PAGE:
Matylda Dobrowolska followed quarantine orders to the letter when she returned to Warsaw from a two-week vacation in Mexico.
But there was one thing the 25-year-old Pole would not do — download a government-backed smartphone app designed to track her movements during the 14-day period of isolation.
“The terms and conditions arent just. All the data will stay with the government for six years,” said Dobrowolska, who has not contracted the virus and still has just under a week to go before she can go outside. “I dont think thats right.”
Now, Dobrowolska and everyone else in Poland under quarantine will not have a choice.
The countrys government has made the app — which involves people uploading selfies when prompted so that officials can pinpoint their exact locations — mandatory for anyone potentially infected with the coronavirus. So far, just over 2,400 Poles have been infected and fewer than 50 people have died, according to estimates from Johns Hopkins University, although those figures continue to rise.
Screenshot from the Polish government-backed smartphone app
Poland was one of the first Western countries to roll out a smartphone app that collects reams of personal information, including peoples location and digital photos, in its fight to combat the pandemic. It will not be the last. With the death count increasing by the day, the digital tracker provides a possible playbook for other projects across the European Union and the United States in the coming weeks.
Already, Ireland, the United Kingdom, France and parts of Spain have signaled they will push ahead with their own apps, while U.S. government agencies are using mobile advertising data to track the spread of the virus. Scientists in eight EU countries are also working jointly on code for an app that analyzes Bluetooth signals from peoples smartphones to see with whom they have come in contact in recent weeks.
Governments are taking different approaches. Some are asking people to download an app voluntarily, while others are sourcing smartphone tracking data from mobile service providers. But the Polish project represents the most advanced effort yet to enforce a mandatory check-up via app anywhere in the EU or North America.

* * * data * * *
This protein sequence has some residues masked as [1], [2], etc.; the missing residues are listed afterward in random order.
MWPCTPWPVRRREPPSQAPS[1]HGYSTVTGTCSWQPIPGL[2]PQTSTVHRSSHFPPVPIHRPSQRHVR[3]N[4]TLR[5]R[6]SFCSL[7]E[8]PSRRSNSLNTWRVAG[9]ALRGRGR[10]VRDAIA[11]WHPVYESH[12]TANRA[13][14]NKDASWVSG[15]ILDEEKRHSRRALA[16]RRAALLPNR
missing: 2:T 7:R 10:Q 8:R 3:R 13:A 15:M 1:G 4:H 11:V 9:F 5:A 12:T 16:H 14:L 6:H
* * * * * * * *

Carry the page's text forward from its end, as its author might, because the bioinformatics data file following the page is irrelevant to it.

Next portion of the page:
As officials around the world struggle to contain the coronavirus, theyre increasingly turning to the online surveillance first trialed across Asia to track peoples movements, often in real time. That has raised questions about privacy — including when the tracking will be switched off.
“We need an independent state figure thats not the government who can guarantee this data will eventually be deleted,” said Arnoldo Frigessi, a professor at the University of Oslo whos helping the Norwegian government develop its own coronavirus app that is expected to be released in the coming weeks. “We need to ask the questions: When will this stop, and who will get to decide?”
So far, politicians, scientists and others involved in projects across Europe and the U.S. say privacy standards will be upheld. Regulators in several countries have also given their blessings to certain efforts, citing public health concerns.
Government officials and researchers across Europe and the U.S. also told POLITICO that there was a growing need to access smartphones GPS location data and potentially bluetooth signals to track the spread of COVID-19. Currently, governments and the European Commission are relying on anonymized mobile phone data that does not offer sufficient granularity on individuals exact movements.
“The police wont have to monitor the places of quarantine,” said Mateusz Morawiecki, the Polish prime minister, when announcing the countrys coronavirus app would become mandatory. “We will know if people are following the rules.”
First Poland, then the world
To see what awaits other parts of the Western world when similar smartphone apps are eventually released, POLITICO talked to 11 Polish citizens about the countrys tracking system, which has been downloaded by more than 90,000 people, according to government figures.
Each person installed the app after receiving a text message after they notified officials they had either contracted the virus or had returned from abroad. The service, which shared peoples data with a number of government agencies and the police, required them to upload a selfie to the app within a 20 minute window after receiving a text message. The tracking system then checked if they had remained indoors, based on their smartphones GPS location data.
Since the app was released in mid-March, peoples experiences varied, with many willing to give up their personal information to help reduce the number of overall infections. Most said the app was prone to failure, not a surprise as the Polish government created it in just three days based on an out-of-the-box service offered by a third-party developer.
Still, only two people who spoke to POLITICO had refused outright to download the app, although others questioned how the government could order the elderly and others with limited access to smartphones to participate. A government spokesperson said that exemptions would be made for those who did not have internet access or do not own a smartphone.
Under Polish law, people who break the quarantine rules face fines of up to €6,550, but it remains unclear how Warsaw can force people to download the app.
Poles experience in recent weeks highlights how creating such systems — often within little time to check for bugs and create security protections — may also prove difficult for other governments.